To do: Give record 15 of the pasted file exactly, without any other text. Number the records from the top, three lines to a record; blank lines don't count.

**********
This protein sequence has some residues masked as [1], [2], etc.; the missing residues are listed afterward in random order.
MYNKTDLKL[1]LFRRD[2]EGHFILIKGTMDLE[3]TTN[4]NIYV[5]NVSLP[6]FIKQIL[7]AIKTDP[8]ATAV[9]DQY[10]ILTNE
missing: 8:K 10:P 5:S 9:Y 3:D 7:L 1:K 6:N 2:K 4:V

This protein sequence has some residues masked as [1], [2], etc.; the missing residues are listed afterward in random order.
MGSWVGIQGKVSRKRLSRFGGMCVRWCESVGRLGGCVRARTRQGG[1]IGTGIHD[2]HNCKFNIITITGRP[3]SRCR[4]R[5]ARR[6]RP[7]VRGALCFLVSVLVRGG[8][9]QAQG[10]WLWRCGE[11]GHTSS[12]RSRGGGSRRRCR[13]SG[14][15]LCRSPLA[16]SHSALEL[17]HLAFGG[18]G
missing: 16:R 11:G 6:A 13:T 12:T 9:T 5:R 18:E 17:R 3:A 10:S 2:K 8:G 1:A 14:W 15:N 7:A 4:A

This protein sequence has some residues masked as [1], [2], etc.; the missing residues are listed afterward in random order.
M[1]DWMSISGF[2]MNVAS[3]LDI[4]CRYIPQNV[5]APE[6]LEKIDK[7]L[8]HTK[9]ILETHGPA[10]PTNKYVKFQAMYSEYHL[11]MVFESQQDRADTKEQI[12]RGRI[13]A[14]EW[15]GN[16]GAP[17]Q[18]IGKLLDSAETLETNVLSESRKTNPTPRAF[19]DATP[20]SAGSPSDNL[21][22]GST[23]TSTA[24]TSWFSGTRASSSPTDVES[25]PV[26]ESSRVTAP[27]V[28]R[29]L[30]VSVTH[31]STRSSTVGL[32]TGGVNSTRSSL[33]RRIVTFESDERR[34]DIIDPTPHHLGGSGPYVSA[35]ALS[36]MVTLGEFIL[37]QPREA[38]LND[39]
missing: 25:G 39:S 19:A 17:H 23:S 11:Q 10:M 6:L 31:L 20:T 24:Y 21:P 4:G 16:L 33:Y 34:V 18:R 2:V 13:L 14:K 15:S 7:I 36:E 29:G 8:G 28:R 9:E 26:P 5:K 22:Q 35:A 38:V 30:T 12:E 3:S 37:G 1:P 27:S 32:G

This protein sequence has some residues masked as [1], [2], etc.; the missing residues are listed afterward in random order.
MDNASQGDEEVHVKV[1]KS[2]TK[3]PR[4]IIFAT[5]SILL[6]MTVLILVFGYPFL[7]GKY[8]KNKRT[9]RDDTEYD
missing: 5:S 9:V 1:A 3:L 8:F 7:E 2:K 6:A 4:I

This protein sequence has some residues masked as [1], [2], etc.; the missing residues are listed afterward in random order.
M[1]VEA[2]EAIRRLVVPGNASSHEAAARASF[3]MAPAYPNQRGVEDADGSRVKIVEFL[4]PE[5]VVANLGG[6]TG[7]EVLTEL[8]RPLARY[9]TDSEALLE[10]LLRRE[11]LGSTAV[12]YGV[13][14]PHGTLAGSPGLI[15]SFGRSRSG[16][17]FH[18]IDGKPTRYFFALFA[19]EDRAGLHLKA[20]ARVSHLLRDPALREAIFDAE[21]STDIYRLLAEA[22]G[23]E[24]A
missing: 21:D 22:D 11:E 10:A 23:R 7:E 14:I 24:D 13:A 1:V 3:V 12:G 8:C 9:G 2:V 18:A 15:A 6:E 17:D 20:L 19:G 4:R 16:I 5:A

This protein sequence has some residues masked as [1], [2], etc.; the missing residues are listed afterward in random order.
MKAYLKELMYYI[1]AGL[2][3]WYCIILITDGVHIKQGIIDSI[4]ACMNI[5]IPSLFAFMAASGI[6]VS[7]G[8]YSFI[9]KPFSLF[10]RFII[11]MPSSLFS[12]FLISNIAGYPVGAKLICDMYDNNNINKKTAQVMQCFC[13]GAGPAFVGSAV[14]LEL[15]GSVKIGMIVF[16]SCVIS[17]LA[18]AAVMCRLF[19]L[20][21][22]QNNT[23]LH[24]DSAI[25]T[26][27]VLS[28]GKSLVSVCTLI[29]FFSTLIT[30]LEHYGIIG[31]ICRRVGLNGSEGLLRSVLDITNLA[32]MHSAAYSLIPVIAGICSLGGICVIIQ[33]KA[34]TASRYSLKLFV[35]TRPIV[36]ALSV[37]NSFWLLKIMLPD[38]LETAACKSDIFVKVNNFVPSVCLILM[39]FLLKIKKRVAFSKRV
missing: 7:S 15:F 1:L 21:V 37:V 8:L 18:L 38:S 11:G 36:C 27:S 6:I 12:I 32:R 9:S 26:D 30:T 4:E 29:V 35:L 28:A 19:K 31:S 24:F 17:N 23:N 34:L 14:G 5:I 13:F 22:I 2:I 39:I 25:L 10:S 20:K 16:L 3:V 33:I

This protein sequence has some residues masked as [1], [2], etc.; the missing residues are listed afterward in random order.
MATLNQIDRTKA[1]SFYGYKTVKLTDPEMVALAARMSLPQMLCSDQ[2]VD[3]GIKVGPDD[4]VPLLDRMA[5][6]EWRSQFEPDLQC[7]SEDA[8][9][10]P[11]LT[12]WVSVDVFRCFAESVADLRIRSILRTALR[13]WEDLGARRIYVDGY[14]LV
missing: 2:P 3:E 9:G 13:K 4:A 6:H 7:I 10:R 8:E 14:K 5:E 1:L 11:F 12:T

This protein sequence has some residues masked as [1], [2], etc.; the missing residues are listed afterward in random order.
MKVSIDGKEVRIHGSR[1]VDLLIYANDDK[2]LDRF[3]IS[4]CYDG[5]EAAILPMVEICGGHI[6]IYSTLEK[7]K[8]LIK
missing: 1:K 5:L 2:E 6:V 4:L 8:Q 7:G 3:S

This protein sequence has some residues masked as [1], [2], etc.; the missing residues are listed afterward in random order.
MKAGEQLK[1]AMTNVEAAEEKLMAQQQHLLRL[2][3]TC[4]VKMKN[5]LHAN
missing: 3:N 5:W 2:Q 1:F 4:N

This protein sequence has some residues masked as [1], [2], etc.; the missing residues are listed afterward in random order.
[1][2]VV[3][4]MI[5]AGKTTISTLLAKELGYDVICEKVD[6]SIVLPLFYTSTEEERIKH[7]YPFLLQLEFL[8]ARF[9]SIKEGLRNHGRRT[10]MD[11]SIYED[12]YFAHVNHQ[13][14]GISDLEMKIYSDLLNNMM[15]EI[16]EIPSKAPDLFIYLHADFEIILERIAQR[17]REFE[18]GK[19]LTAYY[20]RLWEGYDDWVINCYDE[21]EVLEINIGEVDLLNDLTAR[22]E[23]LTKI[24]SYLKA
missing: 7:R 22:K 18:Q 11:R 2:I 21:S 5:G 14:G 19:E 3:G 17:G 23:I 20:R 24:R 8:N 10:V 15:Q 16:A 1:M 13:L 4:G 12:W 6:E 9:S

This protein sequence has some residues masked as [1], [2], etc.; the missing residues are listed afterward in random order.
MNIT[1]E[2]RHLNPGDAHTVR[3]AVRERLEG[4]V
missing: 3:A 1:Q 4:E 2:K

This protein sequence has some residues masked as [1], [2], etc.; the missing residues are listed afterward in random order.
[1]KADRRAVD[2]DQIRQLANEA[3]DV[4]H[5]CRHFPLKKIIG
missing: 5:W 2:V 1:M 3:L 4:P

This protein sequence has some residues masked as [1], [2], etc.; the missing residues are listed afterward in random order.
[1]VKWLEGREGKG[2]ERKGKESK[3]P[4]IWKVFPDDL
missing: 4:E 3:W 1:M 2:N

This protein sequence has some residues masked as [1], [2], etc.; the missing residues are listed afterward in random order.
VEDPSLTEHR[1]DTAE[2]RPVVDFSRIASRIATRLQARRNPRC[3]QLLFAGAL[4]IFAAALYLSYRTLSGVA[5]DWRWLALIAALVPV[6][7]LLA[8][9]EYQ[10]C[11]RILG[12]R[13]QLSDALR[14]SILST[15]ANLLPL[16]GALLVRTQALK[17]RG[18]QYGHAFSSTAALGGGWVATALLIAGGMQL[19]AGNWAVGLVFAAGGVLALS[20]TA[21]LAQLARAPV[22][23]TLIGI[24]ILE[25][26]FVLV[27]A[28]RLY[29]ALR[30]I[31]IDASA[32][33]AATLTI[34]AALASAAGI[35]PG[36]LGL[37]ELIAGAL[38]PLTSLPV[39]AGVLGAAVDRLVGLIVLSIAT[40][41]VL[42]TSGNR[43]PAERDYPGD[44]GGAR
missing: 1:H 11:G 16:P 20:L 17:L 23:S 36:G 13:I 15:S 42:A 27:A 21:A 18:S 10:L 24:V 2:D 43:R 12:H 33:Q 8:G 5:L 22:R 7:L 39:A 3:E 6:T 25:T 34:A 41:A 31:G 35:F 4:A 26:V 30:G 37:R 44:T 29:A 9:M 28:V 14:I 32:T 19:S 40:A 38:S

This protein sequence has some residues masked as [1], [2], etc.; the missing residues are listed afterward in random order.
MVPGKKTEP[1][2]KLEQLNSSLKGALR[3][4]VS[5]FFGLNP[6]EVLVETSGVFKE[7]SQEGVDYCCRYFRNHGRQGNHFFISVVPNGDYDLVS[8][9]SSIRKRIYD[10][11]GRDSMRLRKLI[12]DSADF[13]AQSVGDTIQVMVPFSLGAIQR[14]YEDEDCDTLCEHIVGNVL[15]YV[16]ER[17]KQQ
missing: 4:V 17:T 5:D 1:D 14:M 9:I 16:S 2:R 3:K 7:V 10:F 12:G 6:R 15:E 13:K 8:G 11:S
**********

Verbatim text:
This protein sequence has some residues masked as [1], [2], etc.; the missing residues are listed afterward in random order.
MVPGKKTEP[1][2]KLEQLNSSLKGALR[3][4]VS[5]FFGLNP[6]EVLVETSGVFKE[7]SQEGVDYCCRYFRNHGRQGNHFFISVVPNGDYDLVS[8][9]SSIRKRIYD[10][11]GRDSMRLRKLI[12]DSADF[13]AQSVGDTIQVMVPFSLGAIQR[14]YEDEDCDTLCEHIVGNVL[15]YV[16]ER[17]KQQ
missing: 4:V 17:T 5:D 1:D 14:M 9:I 16:S 2:R 3:K 7:V 10:F 12:G 6:R 15:E 13:K 8:G 11:S